History of Jim Carrey and Andy Kaufman


Harmon and Scott discuss the new documentary, Jim and Andy, which is about Jim Carrey transforming into Andy Kaufman during the filming of the 1999 movie, Man on the Moon. 

Jim & Andy: The Great Beyond - Featuring a Very Special, Contractually Obligated Mention of Tony Clifton, premiered on Netflix in November. The documentary was directed by Chris Smith - (who also directed American Movie, The Yes Men, and American Job) and centered on Jim Carrey's transformation into Andy Kaufman during the filming of the 1999 movie, Man on the Moon.

Andy Kaufman’s girlfriend, Lynne Margulies, and his friend/collaborator Bob Zmuda shot extensive behind-the-scenes footage, featured in the documentary, which had never been publicly seen before. 

Carrey remained in character as Kaufman (or as Kaufman’s alter ego:  Tony Clifton) throughout the shoot, off-camera, behind the scenes, in his dressing room, and even in venues outside the studio, such as on an impromptu visit to Steven Spielberg’s production company.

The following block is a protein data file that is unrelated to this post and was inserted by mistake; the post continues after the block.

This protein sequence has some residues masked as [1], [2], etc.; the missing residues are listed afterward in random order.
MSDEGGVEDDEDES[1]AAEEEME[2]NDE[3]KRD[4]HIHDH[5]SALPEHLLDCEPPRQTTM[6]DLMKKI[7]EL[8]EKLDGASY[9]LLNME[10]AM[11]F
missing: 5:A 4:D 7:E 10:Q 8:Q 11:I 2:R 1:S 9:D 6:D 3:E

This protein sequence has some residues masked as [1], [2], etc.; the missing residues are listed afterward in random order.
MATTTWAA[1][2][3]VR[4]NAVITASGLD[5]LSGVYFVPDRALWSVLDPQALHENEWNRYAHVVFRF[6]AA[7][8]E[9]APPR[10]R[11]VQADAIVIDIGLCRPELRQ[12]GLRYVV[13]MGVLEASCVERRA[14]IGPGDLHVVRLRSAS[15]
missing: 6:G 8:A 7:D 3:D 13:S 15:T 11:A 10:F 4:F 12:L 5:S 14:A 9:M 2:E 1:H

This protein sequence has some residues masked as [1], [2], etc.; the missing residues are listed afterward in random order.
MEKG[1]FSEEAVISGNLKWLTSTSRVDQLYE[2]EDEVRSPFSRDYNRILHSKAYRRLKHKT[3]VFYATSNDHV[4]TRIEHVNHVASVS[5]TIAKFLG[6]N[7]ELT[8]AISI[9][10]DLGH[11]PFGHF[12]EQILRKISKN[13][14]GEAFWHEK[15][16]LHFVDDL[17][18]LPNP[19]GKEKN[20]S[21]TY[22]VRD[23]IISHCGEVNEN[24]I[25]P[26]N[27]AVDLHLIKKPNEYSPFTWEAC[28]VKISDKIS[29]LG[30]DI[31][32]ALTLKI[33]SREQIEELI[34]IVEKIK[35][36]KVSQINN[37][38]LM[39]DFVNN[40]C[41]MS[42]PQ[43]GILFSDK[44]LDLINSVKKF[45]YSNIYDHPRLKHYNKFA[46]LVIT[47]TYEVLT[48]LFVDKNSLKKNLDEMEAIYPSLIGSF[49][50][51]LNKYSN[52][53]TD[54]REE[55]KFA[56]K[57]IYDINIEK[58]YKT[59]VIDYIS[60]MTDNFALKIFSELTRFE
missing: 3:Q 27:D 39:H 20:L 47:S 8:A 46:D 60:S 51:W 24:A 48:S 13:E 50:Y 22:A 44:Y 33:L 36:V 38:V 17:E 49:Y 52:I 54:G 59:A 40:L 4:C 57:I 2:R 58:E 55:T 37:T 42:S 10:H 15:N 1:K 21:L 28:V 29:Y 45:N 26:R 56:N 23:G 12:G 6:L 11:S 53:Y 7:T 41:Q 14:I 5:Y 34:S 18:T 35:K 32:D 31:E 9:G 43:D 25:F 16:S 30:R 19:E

“I decided for the next few days to speak telepathically to people . . . That’s the moment when Andy Kaufman showed up, tapped me on the shoulder, and said, ‘Siddown, I’ll be doing my movie.’ What happened afterwards was out of my control.”

We have no qualms saying we hate the movie Man on the Moon. The script was completely ridiculous - and Carrey performance was as over-the-top as you can expect from a man who portrays over-the-top characters. Andy Kaufman wasn't always in character  - as Carrey portrayed him. And he didn't love it when he bombed on stage - as Man on the Moon implied. Take a look at this rare clip of Andy Kaufman backstage after bombing in front of a crowd in the Catskills:

Even the so-called  infamous appearance on the TV show Fridays - was later revealed as staged:

Our Takeaway On Jim & Andy: It's so uncanny how Jim Carrey stayed in character when the cameras weren't rolling - except for the fact that he stayed in character when he knew documentary film cameras were rolling.